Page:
One witness, Frank Kop, a surveyor, flow back into its natural course. In 'describes in detail the natural confor

mation of the land along and adjacent clear in order to involve the Township to the road from the turnpike down to for which they act in damages.” plaintiff's house. He testified that none Defendant's counsel relies on the case of the water except that which gathers of Taylor v. Canton Township, 30 Sup. about thirty yards up from the plain-| 305, to show that our answer was errontiff's property flows in its natural course eous. In that case Judge Beaver said, upon his land, and that much water, But where public officers in the diswhich does not flow there in its natural charge of public duty act according to course, flows there since the road has their best judgment, the evidence of nebeen repaired.

glect or wrongdoing ought to be clear The plaintiff testified that water has which would involve the municipality been diverted from its natural course for which they act in damages.” That to and upon his property since the road case is entirely different from this one. was repaired. Harry Streaker said the There the question of the supervisors' land on the side of the road opposite the negligence, in wrongfully constructing plaintiff's property is naturally lower, a bridge across a public road for the and is the natural course of much of the purpose of getting rid of overflow water, water which now flows over the plain- was at issue. When the supervisors extiff's land. Augustus Hilton said that ercised their best judgment as to how it the "lay of the land pitches towards the should be done, the evidence should of other side ”, opposite plaintiff's land, and course be clear that they made a misthat much of the water would flow take or were negligent. This rule, hownaturally on that side of the road. John ever, does not apply where the question Lipp says that the natural condition of is whether water has been diverted from the land without regard to the road its natural course. That is not a queswould drain the water to the side op- tion of the exercise of judgment on the posite the plaintiff's land. George Yost part of supervisors. They have no power said both sides of the road are low, not to divert it from its natural course, so much difference, and that much of the that no question can arise whether they water would naturally drain away from exercised their discretion as to how to plaintiff's land. The jury viewed the do it, whether negligently or otherwise. premises, saw how the land lay and what No higher degree of proof, therfore, is the natural course of the water was. The required than is necessary in proving all testimony of some of these witnesses other facts. We, therefore, think that was weakened by cross examination and no error was committed in refusing to was contradicted by witnesses for the require the plaintiff to prove his case defendant. All that, however, was for by clear evidence. the jury's consideration.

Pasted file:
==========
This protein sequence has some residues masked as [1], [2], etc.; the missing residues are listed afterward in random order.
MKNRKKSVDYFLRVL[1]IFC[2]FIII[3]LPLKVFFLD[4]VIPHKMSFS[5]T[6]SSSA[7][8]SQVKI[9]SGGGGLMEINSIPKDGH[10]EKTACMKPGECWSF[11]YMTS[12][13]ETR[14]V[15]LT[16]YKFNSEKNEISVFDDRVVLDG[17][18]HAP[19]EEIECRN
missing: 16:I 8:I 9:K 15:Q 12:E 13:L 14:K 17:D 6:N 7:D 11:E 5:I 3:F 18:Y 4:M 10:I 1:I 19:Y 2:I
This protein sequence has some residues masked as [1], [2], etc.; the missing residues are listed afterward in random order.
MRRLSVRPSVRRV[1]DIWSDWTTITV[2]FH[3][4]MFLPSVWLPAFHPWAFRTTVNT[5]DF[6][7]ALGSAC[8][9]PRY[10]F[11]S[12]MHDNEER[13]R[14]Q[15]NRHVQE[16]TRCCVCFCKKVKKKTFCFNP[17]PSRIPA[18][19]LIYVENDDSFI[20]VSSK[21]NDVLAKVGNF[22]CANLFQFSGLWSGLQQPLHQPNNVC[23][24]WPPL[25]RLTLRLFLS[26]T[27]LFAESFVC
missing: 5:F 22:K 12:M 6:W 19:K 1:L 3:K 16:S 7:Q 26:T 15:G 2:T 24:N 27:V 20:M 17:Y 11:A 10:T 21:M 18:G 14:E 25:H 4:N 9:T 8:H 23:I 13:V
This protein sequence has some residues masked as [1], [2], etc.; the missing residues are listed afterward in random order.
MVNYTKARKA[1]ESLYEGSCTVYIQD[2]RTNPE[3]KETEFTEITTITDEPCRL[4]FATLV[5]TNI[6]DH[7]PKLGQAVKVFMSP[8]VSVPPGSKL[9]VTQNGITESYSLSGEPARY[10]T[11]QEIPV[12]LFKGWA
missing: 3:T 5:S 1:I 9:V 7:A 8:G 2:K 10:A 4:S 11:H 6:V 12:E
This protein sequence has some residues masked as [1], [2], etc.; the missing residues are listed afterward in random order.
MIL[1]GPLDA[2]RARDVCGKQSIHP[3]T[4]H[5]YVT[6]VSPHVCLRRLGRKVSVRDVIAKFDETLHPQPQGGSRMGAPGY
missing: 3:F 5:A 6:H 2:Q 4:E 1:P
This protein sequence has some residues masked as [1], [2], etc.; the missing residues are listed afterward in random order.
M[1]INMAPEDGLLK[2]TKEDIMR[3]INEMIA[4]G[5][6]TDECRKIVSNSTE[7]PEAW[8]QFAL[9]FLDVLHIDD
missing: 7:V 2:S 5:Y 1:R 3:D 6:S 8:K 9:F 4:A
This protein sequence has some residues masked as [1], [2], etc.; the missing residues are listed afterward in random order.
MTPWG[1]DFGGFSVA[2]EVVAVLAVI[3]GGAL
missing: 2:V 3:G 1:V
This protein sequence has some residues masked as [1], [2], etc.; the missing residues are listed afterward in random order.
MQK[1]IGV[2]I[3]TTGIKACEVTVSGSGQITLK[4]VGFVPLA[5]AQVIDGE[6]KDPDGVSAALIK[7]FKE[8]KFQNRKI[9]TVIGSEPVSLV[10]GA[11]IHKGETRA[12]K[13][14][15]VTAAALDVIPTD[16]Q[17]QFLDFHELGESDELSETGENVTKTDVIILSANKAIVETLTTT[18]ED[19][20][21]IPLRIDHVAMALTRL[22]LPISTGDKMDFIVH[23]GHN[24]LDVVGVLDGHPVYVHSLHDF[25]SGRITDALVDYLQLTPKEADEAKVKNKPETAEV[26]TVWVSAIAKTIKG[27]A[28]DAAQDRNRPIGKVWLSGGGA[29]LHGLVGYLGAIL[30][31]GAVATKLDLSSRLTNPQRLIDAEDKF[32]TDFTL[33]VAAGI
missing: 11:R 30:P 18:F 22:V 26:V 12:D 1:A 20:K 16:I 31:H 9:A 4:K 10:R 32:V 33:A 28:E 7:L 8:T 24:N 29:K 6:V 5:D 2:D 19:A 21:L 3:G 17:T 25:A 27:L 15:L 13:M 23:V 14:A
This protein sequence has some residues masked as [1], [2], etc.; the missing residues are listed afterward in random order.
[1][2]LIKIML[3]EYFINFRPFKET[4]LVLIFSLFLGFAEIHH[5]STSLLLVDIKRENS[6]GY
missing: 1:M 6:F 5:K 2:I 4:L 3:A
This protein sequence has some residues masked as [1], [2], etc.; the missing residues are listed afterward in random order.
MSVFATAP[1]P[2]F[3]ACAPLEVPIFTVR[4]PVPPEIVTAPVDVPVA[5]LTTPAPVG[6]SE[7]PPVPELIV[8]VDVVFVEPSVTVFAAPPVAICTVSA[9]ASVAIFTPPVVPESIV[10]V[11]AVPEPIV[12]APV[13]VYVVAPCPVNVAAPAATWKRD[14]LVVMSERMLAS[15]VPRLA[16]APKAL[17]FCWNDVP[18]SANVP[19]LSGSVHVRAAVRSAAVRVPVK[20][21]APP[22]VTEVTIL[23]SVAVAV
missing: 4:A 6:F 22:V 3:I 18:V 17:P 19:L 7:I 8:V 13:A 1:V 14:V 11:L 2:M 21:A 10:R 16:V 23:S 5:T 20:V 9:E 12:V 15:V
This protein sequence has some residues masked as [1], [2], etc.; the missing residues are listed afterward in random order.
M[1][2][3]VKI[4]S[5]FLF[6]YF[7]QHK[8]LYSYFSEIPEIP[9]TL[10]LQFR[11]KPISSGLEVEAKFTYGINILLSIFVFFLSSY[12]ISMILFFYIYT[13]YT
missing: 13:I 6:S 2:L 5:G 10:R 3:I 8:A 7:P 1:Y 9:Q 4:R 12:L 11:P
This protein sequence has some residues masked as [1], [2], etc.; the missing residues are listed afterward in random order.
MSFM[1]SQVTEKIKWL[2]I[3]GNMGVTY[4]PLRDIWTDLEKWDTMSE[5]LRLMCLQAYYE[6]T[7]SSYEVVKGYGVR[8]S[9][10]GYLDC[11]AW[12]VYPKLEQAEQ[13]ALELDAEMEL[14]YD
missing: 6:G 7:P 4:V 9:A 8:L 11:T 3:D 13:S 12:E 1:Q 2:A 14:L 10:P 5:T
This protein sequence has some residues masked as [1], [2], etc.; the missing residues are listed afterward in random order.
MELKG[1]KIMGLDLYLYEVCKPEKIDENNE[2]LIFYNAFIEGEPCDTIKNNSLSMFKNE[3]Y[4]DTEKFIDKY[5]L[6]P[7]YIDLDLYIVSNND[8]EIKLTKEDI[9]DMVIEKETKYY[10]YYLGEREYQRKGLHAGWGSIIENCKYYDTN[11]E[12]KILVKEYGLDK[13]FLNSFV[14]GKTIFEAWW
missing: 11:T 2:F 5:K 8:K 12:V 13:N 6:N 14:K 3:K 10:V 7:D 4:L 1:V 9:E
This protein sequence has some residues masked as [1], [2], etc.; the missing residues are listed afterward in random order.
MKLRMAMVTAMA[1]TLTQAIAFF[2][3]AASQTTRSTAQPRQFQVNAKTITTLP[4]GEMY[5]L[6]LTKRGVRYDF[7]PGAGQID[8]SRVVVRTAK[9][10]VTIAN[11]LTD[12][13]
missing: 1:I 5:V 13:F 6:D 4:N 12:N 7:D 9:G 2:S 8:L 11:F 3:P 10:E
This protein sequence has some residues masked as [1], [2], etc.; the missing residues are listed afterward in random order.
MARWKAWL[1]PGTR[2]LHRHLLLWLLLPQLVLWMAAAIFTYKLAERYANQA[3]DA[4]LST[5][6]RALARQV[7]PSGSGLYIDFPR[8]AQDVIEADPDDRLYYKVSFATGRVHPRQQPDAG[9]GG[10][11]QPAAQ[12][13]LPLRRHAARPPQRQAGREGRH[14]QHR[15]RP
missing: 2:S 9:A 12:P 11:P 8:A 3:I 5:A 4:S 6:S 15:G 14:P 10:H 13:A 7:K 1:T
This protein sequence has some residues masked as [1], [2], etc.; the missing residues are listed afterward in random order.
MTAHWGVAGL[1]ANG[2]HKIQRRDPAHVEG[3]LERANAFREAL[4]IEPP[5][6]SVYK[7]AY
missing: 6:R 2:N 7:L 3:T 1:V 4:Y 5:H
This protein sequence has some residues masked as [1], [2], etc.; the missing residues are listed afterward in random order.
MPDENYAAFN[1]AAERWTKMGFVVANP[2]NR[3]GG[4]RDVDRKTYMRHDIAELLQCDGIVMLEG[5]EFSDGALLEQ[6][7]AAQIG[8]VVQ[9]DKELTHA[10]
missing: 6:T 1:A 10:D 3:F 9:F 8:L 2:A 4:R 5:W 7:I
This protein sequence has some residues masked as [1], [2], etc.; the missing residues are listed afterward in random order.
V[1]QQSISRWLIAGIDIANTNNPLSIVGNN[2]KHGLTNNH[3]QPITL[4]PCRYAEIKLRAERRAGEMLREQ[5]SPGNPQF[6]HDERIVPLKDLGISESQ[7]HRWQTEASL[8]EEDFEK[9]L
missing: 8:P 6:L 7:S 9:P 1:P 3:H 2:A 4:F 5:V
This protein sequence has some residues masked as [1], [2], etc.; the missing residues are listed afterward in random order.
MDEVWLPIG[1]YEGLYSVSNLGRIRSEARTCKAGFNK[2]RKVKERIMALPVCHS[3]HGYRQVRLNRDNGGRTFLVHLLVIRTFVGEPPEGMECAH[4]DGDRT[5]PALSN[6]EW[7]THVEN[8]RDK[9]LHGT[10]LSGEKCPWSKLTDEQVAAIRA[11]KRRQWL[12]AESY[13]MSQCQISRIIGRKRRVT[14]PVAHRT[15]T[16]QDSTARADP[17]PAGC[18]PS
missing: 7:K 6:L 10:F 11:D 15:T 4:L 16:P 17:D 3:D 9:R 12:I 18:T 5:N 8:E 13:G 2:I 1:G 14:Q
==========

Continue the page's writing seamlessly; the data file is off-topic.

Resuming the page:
The eighth, ninth, tenth and eleventh We cannot in view of all this testi- reasons complain that we erred in permony say that there was nothing to jus- mitting witnesses to testify to conditions tify the jury in their finding that the de- before and after the road was repaired. fendant did divert water from its na- There was much testimony showing tural course upon plaintiff's land. We, that the natural course of much of the therefore, dismiss the rule for judgment water was on the side of the road opnon obstante veredicto, and overrule the posite the plaintiff's land, and that prior first, second, third, fourth, sixth, seventh to the improvement of the road it flowed and twelfth reasons for a new trial. there. After these changes, which were

The fifth reason is as follows: The fully described, were made, it all, or Court erred in refusing to affirm defend- nearly all, flowed upon the plaintiff's ant's fifth point, which was as follows: land. Under these circumstances we do “If the supervisors of the defendant not see how the jury could have underTownship in the discharge of their pub- stood the effect of the changes if the lic duty acted according to their best witnesses had not been allowed to dejudgment in the construction of the road, scribe them before and after the road the evidence of neglect or wrongdoing was repaired. We discharge the rule on the part of the defendant must be for a new trial.